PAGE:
The rocky planets or the planets similar to Earth are the best targets for terraforming processes. There are many types of known or hypothetical planets to be taken into consideration. The following is a page containing the main categories of planets and some common terraforming pathways.

Definitions Edit

A rocky planet is defined as a planet that contains mainly materials that on average Earth temperatures will be solid, forming a crust. The surface can be covered partially or totally with water or other fluids, but the solid soil can be reached. There are 3 types of rocky planets, based on size: Super Earths, Earth - Like Planets and Small Planets.

A more forced definition of a rocky planet is: a planet that does not have a large gas layer and its solid surface can be touched or measured. This definition includes planets that might exist far away from their parent stars (and that might be composed of water ice and solidified gasses) from Gas Giants.

According to IAU, the definition of a planet is [1] the following: a celestial body that orbits a star, has a round/ellipsoid shape and has cleared its neighbourhood. In addition, a Rough planet is a celestial body that has a round-ellipsoid shape and is free-floating in interstellar space. The IAU definition of a planet means that Pluto, Ceres, Eris or Sedna are not planets, in fact they have been listed as dwarf planets.

The IAU definition was contested by many people, resulting even in street demonstrations from people who support Pluto of a planet. The point is that, this definition has some problems. The following theoretical examples will show what confusion this theory will create to future settlers in other solar systems:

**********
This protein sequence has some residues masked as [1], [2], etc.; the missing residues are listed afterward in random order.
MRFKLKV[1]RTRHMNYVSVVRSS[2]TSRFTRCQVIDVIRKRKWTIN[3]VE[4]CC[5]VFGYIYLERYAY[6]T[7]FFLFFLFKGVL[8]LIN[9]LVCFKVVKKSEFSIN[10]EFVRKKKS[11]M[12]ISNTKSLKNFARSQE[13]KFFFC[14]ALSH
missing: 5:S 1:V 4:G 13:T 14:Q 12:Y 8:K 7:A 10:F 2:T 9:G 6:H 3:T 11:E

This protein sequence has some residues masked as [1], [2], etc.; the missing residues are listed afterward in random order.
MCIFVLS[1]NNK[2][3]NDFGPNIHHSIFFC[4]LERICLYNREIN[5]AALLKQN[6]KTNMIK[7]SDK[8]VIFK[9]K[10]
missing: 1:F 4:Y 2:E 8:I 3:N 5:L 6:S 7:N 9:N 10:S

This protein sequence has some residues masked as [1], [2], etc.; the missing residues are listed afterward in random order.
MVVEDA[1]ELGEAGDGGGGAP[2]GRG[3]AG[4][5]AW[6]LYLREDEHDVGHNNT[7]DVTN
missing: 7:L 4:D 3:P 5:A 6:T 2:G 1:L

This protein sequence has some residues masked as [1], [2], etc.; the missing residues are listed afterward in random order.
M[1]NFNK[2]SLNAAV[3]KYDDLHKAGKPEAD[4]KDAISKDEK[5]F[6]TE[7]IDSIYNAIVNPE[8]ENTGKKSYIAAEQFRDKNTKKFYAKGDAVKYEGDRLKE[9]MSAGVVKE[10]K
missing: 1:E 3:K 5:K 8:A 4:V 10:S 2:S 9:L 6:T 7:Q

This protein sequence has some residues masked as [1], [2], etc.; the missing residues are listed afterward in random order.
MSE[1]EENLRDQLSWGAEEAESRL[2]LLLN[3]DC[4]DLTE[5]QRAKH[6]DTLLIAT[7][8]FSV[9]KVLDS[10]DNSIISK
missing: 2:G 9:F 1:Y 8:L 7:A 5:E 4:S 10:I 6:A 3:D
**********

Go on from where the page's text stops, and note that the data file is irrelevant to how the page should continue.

• Suppose a solar system has instead of our Neptune a planet that is 4 times the mass of Jupiter. That planet could support on stable orbits much larger Kuiper Belt Objects (even to the size of Uranus), on 1/2 and 2/3 orbit resonances (like Neptune and Pluto are).
  • A Super-Jupiter can maintain as Trojans asteroids and even planets, on safe orbits.
  • It is possible for a rocky planet to be a quasi-satellite of a gas giant.
  • Around big stars, smaller stars or brown dwarfs can have gravitational influences similar to the outer planets in the Solar System. In this scenario, we can see an asteroid belt that might contain planet-sized objects.
  • There could exist planet-sized objects moving chaotic, or passing for a limited time through a solar system.

For future terraformers, it is not so important how to classify a body. The most important thing is how we can terraform it. So, the theoretical models listed below might not all be actually planets. The list includes celestial bodies that are large enough to have a spheroid/ellipsoid shape (so, larger then Asteroids), but that don't hold or are unable to hold giant atmospheres (so, smaller then Gas Giants). The models described are planets (or dwarf planets), but many moons might behave similar and can be terraformed by using similar methods.

Models Edit

The models are listed based on the Solar Constant - Ks (the amount of heat received from the parent star).

Hot models Edit

See also Inner Planet (Ks>4)

  • Hot planets (Ks>400) - planets located so close to their star that surface temperature exceeds 1000 C
  • Vulcanoid Type Planet (40>Ks>400) - from the theoretical planet Vulcan, are closer to their star then Mercury and so they receive far more heat
  • Hermian Type Planet (4>Ks>40) - from the adjective hermian that defines something related to Mercury

Average models Edit

See also Earth - like planet (0.4<Ks<4)

Cold models Edit

See also Outer Planet (Ks<0.4)

Special models Edit

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